Declining sexual desire in women, all a matter of awareness
Let's talk about sex

Declining sexual desire in women, all a matter of awareness

Women, aging and decreased libido.
This issue often creates embarrassment, remorse and problems within couples. Yet science shows that it could be dealt with more serenity. Provided we are aware that this change in sexual desire with age is a completely natural and physiological phenomenon. The fact that awareness is a key factor in the management of sexuality and female desire is demonstrated in a study published in the Journal of Sex & Marital Therapy, conducted at the University of Waterloo by psychology researchers Siobhan Sutherland and Uzma Rehman. Specifically, these experts tried to establish whether a woman's awareness of the fact that sexual desire changes in women as they age was related to her ability to manage the loss of libido. They studied this by administering a survey designed to measure, among other things, knowledge about sexuality and sexual satisfaction to 774 women of different ages and ethnicities living in the U.S. It emerged that women who are aware that sexual desire changes over time and who accept the possibility that they may experience sexual disturbances during their lifetimes are more likely to face and resolve these complications when do occur. A result, according to the authors, that could help to refine psychological interventions for women with sexual desire issues.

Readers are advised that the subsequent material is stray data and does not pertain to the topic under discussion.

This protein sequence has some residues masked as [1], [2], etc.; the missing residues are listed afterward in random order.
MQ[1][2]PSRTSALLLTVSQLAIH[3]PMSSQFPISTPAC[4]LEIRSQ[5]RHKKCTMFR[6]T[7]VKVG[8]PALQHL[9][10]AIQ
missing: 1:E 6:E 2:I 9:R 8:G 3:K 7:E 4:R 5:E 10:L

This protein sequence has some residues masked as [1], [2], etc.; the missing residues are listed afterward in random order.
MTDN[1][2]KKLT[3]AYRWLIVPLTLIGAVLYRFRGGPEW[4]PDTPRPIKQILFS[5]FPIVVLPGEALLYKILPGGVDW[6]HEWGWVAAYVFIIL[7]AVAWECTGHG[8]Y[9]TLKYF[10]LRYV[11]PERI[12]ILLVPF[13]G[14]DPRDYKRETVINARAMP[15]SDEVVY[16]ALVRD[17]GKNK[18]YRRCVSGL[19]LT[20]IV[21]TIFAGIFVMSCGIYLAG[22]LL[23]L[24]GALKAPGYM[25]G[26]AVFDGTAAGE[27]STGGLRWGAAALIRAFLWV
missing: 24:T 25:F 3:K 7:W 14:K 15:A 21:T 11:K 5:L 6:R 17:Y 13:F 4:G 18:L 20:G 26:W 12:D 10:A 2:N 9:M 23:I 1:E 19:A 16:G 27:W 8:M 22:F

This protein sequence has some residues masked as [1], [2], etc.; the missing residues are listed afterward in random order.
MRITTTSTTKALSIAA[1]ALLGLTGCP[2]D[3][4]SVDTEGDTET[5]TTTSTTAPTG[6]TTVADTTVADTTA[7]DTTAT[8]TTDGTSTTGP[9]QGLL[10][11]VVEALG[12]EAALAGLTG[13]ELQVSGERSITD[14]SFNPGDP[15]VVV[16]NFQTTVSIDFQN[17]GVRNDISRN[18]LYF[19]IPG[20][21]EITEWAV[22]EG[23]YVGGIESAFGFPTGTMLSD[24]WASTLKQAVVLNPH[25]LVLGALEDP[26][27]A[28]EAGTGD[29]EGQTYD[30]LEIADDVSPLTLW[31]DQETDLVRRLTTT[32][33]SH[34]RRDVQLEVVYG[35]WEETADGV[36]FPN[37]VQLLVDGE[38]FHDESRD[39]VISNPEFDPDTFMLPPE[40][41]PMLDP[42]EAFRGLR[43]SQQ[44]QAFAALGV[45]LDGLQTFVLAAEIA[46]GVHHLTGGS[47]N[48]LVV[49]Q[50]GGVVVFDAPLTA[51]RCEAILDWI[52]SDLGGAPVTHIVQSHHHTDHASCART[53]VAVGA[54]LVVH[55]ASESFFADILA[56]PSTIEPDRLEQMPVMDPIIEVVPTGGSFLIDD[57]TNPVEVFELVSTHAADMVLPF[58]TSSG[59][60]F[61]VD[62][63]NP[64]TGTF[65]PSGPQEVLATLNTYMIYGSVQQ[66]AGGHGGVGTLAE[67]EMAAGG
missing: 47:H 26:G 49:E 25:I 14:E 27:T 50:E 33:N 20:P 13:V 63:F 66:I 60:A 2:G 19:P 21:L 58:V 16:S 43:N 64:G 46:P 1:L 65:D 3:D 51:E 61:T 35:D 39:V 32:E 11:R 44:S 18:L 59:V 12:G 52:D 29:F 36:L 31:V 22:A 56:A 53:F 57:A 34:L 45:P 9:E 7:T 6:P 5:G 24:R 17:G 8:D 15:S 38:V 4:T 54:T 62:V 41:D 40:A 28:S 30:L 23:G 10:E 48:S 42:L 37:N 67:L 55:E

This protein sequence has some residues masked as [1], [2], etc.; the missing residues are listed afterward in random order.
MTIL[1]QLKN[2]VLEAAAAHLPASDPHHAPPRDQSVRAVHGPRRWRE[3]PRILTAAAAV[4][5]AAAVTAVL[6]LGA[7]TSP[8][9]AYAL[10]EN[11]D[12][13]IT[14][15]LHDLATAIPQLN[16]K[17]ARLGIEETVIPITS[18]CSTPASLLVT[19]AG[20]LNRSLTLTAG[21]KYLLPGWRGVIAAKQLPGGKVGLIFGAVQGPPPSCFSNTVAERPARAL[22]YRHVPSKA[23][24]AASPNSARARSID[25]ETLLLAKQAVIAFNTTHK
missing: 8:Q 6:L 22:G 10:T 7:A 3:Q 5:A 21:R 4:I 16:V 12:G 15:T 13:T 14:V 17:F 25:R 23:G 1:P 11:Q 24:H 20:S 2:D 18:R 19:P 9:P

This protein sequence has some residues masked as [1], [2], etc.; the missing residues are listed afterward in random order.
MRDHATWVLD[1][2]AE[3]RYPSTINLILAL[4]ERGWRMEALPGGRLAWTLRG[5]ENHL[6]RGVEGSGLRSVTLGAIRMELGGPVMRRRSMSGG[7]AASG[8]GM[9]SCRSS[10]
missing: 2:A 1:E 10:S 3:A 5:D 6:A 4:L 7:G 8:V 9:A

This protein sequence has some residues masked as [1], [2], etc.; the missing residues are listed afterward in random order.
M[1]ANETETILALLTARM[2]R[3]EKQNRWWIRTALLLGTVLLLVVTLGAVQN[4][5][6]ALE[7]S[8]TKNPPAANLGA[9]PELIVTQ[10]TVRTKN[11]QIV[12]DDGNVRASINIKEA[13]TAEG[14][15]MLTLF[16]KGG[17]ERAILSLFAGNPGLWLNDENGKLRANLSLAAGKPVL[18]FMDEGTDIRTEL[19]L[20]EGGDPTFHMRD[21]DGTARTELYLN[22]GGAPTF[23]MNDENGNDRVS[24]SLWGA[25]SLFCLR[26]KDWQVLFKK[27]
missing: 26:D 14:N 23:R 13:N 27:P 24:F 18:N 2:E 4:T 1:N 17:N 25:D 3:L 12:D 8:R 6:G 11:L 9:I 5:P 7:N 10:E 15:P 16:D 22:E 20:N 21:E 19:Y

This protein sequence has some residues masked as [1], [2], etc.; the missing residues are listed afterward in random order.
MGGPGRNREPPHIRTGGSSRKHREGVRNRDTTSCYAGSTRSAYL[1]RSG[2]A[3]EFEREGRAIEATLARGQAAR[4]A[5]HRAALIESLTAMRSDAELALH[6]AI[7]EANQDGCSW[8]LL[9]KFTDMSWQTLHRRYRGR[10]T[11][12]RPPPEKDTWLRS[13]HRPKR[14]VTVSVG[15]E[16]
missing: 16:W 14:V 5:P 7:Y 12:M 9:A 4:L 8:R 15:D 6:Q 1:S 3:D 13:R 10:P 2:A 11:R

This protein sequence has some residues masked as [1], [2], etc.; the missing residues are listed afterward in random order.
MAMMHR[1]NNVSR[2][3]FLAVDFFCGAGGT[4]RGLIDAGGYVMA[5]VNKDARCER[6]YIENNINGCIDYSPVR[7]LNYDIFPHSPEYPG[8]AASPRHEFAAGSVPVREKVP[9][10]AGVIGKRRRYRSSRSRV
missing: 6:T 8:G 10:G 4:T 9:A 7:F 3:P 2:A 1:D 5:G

HFTHQ19005
Bibliographical references
Siobhan Sutherland & Uzma S. Rehman (2018) Viewing Sexual Desire as Stable Versus Fluid: The Impact of Implicit Beliefs on Women's Coping With Sexual Desire Problems, Journal of Sex & Marital Therapy, 44:4, 410-420, DOI: 10.1080/0092623X.2017.1405306

You may also like

Bad habits are enemies of sex
News
Let's talk about sex

Bad habits are enemies of sex

Bad habits like smoking, obesity, alcohol abuse, and lack of exercise are true enemies of sex.

The rules of attraction, written by a hormone
News
Let's talk about sex

The rules of attraction, written by a hormone

It is a pink exclamation mark that comes after "you attract me!" A team of scientists from Liège University, Belgium, and Saarland University, Germany, discovered the function that give the so-called "kiss hormone" kisspeptin. After studying the behaviour of female mice in the laboratory, the team has discovered this substance could be responsible for attracting the opposite sex and regulating different sexual dynamics in the studied animals.

Don’t be shy, couple therapy can save your relationship
News
Let's talk about sex

Don’t be shy, couple therapy can save your relationship

Sex, romance, and relationships, all go hand in hand and are integral to our health. A healthy sex life forms an integral part of our romantic relationships and while sex is not the most important component, sex-related problems remain one of the primary causes for unhappy or failing relationships.